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FLEXO Magazine : October 2009
48 FLEXO OCTOBER 2009 www.flexography.org • Liquid photopolymer platemakers are essentially a miniature manufacturing plant. • With bagged photopolymer, one side of the bag acts as a film negative. • The lack of a coating unit reduces the capital invest- ment to 30 percent that of a conventional liquid photopolymer platemaker. The advantages of liquid photopolymer plates have been well known for years. However, the high cost of such devices creates a barrier to entry. The reason for this high price is that the machine is essentially a miniature manu- facturing plant of photopolymer plates. The equipment must have a coater, a spreader, the prepared base film and a layer that allows air to escape. Special attention has to be given to the evenness of a plate and to avoid the formation of bubbles on or inside the plate. Liquid photopolymer is a high-viscosity material that is very sticky right before it is cured and hardened. Therefore, the coating and spreading process is very slow. In addition, if bubbles do occur, they are not easy to remove. It can take between one and two hours to make a full plate, which means that only four plates can be made in most working shifts. All of these downsides are common knowledge for those familiar with liquid photopolymer technology. But a new type of liquid photopolymer platemaking based out of Taiwan claimed to get around many of the pitfalls. It's a bagged liquid photopolymer. The manufacturer touts several benefits: Sharper image. By using one side of the bag as a film negative, the photopolymer-in-a-bag creates a clearer image area as a result of its close contact to the plate material. Solid plates all have a "slip coat layer on the top to help air escape from between the negative film and photosensitive resin during exposure. As a result, the photopolymer is not in direct contact with the negative film. The same is true of conventional liquid plates. Less stock. Users can reduce stock by using the photo- polymer-in-a-bag. All that is required is the 18kg (40lbs) liquid resin. This requirement does not change, regardless of the thickness, width and length of the plates required. Instead, these can be all determined by the gauge and bag size. No bubbles. Bubbles are always an important issue for liquid photopolymer platemaking. By using a bag, bubbles can be reduced by standing the bag in a vertical position and heating up the resin. Alternatively, it can be pre-prepared before exposure to let any bubbles out in advance before the platemaking, rather than during exposure with a blower or removing by hand. Water washout. Bagged photopolymer, like conventional liquid plates, can be washed out with water, which saves about 20 to 30 percent of plate costs compared to solvent wash plates. Cheaper equipment. Because of the innovative design of the bagged photopolymer, the exposure can be simple, using only back-to-back vacuum frames. As such, the exposure unit also has a simple design, without any coating unit attached, so the capital investment cost can be reduced to only 30 per- cent of a conventional liquid resin platemaking machine. Cost reduction. This new liquid photopolymer features no bubbles, a wide latitude, good ink transfer, high resilience, abrasion resistance, fine resolution, tack-free, excellent shoul- der support for long runs and low production costs. It is only 30 to 50 percent the cost of making a solvent washout plate. Time saving. As the bag is pre-filled without bubbles, there is no need for coating, spreading, waiting and bubble removal. For a 3.94mm plate, the total processing time is about 32 min- utes. This includes exposure (back exposure for 50 seconds, film exposure for 45 seconds), washout (150 seconds), post- exposure (150 seconds), anti-tack treatment (300 seconds) and drying (20 minutes). A conventional liquid machine could take between 90 and 120 minutes, while a solid plate would take lon- ger time than it, even without the exposure and washout time. Immediate printing. After the plate is processed, it can be mounted on a cylinder immediately. Because no solvent is used, there is no swelling of the image area, and no need to wait overnight until the plate is stabilized completely for good registration. In the Bag! A New Liquid Photopolymer Plate Show Promise TECHNOLOGIES & TECHNIQUES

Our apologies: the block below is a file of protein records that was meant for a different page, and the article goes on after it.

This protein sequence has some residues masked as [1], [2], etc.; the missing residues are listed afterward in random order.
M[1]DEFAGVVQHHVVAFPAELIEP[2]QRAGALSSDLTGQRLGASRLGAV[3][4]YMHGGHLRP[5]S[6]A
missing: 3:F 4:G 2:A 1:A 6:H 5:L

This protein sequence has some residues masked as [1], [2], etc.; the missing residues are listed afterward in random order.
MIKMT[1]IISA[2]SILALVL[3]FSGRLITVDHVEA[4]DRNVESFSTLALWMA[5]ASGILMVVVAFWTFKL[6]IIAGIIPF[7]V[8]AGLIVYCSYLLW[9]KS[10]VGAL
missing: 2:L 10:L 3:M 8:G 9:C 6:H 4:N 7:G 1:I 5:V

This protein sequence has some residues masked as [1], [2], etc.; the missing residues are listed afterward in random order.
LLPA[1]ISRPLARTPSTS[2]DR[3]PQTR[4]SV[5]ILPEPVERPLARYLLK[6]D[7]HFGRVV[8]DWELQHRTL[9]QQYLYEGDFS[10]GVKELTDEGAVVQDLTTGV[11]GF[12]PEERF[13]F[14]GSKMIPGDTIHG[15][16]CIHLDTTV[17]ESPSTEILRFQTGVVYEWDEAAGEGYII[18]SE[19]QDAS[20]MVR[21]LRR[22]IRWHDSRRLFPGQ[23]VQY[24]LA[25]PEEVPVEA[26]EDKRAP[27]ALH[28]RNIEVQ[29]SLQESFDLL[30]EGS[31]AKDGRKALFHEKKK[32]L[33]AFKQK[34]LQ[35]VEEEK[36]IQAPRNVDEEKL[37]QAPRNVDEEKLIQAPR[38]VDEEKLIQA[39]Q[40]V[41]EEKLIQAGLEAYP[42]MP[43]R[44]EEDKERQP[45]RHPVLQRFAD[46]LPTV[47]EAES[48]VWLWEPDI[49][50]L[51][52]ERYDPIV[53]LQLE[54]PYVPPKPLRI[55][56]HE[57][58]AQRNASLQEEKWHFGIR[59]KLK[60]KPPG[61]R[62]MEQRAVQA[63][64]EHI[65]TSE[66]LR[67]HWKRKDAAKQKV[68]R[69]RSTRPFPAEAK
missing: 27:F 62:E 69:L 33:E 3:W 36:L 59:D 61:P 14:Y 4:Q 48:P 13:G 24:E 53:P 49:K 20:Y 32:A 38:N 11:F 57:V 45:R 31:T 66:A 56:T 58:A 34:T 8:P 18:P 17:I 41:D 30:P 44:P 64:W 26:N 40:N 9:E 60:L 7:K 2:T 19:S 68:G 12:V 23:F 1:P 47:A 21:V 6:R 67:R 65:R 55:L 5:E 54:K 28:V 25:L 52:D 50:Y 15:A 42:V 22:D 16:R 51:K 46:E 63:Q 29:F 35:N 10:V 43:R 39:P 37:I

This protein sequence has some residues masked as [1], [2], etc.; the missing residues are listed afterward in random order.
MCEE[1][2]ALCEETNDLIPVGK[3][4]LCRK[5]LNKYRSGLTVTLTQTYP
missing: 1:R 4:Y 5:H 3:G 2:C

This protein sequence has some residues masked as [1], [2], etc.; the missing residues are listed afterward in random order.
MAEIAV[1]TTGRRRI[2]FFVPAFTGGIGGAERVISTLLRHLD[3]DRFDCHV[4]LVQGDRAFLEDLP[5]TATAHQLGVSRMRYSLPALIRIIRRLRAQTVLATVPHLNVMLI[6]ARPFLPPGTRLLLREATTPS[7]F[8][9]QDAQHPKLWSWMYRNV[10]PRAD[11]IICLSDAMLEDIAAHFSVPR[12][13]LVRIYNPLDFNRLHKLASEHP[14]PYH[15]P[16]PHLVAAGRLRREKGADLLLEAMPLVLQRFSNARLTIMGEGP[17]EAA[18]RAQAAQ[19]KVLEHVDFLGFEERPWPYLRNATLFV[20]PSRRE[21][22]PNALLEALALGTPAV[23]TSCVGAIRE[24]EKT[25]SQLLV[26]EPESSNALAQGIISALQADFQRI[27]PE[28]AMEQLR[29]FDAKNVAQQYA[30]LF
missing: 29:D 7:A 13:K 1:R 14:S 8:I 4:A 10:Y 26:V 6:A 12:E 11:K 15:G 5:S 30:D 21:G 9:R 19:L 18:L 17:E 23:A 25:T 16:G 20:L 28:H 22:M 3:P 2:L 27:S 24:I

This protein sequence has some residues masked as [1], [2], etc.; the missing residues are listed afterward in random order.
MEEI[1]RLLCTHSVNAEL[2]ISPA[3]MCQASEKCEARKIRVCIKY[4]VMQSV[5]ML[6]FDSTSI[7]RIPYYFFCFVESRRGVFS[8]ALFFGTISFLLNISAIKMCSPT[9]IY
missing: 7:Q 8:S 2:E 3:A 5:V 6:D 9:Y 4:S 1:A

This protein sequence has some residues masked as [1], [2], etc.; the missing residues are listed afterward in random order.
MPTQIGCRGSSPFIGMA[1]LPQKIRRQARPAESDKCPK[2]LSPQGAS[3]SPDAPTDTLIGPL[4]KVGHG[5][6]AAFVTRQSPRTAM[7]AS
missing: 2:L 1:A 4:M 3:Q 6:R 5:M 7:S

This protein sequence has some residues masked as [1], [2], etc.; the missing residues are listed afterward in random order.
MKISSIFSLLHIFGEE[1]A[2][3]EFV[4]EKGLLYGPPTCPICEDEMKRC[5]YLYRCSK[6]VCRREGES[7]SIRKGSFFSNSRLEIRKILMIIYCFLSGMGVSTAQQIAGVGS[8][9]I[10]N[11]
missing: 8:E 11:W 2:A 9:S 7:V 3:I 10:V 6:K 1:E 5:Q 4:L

Sustainable Fall 2009